Shuttle Crew Takes Day Off While NASA Eyes Glitches

Shuttle Crew Takes Day Off While NASA Eyes Glitches
The STS-121 crewmembers gather for an in-flight crew photo in the Destiny laboratory of the International Space Station. From the left (bottom) are astronauts Stephanie D. Wilson, mission specialist; Steven W. Lindsey, commander; and Lisa M. Nowak, mission specialist. From the left (top) are astronauts Piers J. Sellers, Michael E. (Image credit: NASA Fossum, both mission specialists; and Mark E. Kelly, pilot.)

HOUSTON - After more than a week of busy spaceflight, the astronaut crew ofNASA space shuttle Discovery is taking a well-deserved break from their orbitalduties, while engineers on the ground study a couple of power unit glitches.

Theshuttle's STS-121 crew, commanded by spaceflight veteran StevenLindsey, awoke at 1:08 a.m. EDT (0508 GMT) today to the theme songof the television show Charlie's Angels with little else on theirschedule aside from some rest and relaxation.

"Justtaking the standard taking a break, looking out the window and enjoying the dayon orbit," NASA's lead shuttle flight director Tony Ceccaccisaid the astronaut's day.

"Basically,the only thing we'll do at the end of the day is starting the MPLM closeoutactivities."

Discovery'sLeonardoMPLM, or Multi-Purpose Logistics Module, has been berthed at theInternational Space Station (ISS), where the shuttle too has been dockedsince July 6. All nine astronauts - six aboard Discovery and three aboardthe ISS - have been shifting thousandsof pounds of cargo between the space station and Leonardo module.

At the sametime, engineers are eyeing two glitches that have popped up with two of the three Auxiliary Power Units (APU) which supply powerto Discovery's hydraulics and other systems during landing.

In anupdate to the crew, flight controllers said that Discovery's APU 1 is sufferingfrom a higher than normal fuel pressure decay, suggesting a small leak in theunit's hydrazine or nitrogen fuel tanks. APU pressure is expected to drop about6 pounds per square inch (psi) over eight days,though APU 1's tank pressure has dropped about 22 psiin the same time period.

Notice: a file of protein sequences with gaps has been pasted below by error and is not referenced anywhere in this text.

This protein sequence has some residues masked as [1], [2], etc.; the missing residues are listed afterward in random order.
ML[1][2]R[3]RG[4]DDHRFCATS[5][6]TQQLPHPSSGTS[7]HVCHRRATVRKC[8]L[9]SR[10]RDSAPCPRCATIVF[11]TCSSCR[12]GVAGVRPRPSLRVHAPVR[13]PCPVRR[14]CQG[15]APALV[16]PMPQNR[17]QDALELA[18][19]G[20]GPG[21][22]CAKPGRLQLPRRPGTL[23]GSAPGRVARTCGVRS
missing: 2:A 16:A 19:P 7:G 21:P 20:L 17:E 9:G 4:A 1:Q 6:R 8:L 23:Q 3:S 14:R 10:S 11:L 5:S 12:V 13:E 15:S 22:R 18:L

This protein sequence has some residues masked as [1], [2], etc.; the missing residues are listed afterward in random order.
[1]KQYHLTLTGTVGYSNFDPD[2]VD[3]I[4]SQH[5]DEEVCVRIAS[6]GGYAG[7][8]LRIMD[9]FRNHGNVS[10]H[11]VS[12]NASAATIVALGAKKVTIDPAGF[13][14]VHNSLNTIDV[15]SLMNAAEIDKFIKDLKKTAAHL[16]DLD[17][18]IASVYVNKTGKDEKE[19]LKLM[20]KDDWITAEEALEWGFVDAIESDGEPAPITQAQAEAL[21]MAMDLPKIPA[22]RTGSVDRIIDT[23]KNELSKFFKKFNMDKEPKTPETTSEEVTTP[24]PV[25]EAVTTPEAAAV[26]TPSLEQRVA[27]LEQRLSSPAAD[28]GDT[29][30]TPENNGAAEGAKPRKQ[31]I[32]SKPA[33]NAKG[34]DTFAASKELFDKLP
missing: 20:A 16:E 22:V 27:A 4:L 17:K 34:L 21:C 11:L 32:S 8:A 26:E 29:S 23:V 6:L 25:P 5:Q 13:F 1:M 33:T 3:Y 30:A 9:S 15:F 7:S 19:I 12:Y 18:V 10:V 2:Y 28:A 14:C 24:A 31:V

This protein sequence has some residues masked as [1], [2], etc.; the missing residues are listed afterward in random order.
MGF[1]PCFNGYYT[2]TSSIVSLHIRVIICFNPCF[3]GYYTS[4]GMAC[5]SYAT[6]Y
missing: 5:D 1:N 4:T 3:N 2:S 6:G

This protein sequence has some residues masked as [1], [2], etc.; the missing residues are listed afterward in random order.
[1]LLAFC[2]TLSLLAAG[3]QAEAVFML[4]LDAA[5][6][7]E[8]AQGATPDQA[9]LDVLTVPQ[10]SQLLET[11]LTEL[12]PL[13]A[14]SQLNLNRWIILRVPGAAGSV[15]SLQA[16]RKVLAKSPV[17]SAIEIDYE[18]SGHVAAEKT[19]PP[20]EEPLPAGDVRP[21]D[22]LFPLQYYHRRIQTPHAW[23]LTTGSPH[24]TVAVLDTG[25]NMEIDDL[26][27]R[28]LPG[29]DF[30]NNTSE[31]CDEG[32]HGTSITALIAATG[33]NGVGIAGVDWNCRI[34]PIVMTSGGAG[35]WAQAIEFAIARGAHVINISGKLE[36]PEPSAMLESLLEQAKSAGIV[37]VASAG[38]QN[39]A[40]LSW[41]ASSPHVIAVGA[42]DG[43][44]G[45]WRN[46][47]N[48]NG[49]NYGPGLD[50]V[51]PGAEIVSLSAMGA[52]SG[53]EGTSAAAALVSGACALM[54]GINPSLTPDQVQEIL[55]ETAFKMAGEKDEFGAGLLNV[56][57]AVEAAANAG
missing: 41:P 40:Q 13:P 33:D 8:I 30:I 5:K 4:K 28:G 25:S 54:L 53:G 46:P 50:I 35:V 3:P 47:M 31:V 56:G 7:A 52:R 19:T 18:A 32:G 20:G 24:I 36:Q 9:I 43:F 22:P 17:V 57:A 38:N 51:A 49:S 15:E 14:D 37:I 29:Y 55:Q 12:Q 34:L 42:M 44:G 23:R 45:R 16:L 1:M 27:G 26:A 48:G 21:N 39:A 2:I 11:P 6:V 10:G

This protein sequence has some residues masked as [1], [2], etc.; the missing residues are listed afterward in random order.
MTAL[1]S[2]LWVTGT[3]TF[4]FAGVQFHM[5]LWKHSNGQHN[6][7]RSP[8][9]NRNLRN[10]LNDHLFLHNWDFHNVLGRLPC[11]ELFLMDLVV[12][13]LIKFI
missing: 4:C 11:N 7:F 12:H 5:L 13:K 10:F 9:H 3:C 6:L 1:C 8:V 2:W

"We hope to have more details on this subject tomorrow butas of today there is no change to any mission plans based on the datacollected," flight controllers reported today in the crew's Flight Day 10execute package, adding that APU 1 was not considered failed at this time.

Another unit, APU 3, has a heater hiccup that has caused abackup heater to fail in the ON position. Engineers on Earth suspect that a newwrapping on the heater that may have come loose in flight or it may have becomedebonded, since both events would prompt the currentglitch.

"APU 3 is not considered failed for entry at this time andthere are no significant impacts to entry operations," flight controllers saidaccording to the execute package, adding that engineers continue to monitorthis APU as well.

Of the three APUs aboardDiscovery, only one is required to be fully operation for landing.

Flightcontrollers radioed the glitches up to Discovery at the end of the STS-121crew's day Wednesday, with Discovery's commander acknowledging the message.

"We copythat," Lindsey said.

Lindsey andhis six-astronaut crew are nearing the homestretch of their planned 13-daymission. The astronauts have completed most of their cargo transfer duties, threespacewalks and a series of heat shield repair demonstrations during theirflight.

Discoveryalso ferried European Space Agency (ESA) astronaut Thomas Reiterto the ISS, where he joined the then-two astronaut crew of Expedition13 and returned the space station back to its three-person capacity for thefirst time since 2003.

Ceccaccisaid that Reiter and his Expedition 13 crewmates also have a light day today,to give the astronauts some rest and also prevent motivating the shuttle crewto pitch in.

"Thestation crew is very lightly loaded," Ceccacci said."If they were doing a lot of work, their shuttle buddies would want to comeover and help and that's what we're trying to avoid."

Instead,the STS-121 astronauts will spend today enjoying space and speaking withreporters on Earth and, more importantly, their families, Ceccaccisaid.

Discoveryand its six astronaut crew are expected to land at NASA's Kennedy Space Center on July 17 at 9:07 a.m. EDT (1307GMT).

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Tariq Malik

Tariq is the Editor-in-Chief of and joined the team in 2001, first as an intern and staff writer, and later as an editor. He covers human spaceflight, exploration and space science, as well as skywatching and entertainment. He became's Managing Editor in 2009 and Editor-in-Chief in 2019. Before joining, Tariq was a staff reporter for The Los Angeles Times covering education and city beats in La Habra, Fullerton and Huntington Beach. In October 2022, Tariq received the Harry Kolcum Award for excellence in space reporting from the National Space Club Florida Committee. He is also an Eagle Scout (yes, he has the Space Exploration merit badge) and went to Space Camp four times as a kid and a fifth time as an adult. He has journalism degrees from the University of Southern California and New York University. You can find Tariq at and as the co-host to the This Week In Space podcast with space historian Rod Pyle on the TWiT network. To see his latest project, you can follow Tariq on Twitter @tariqjmalik.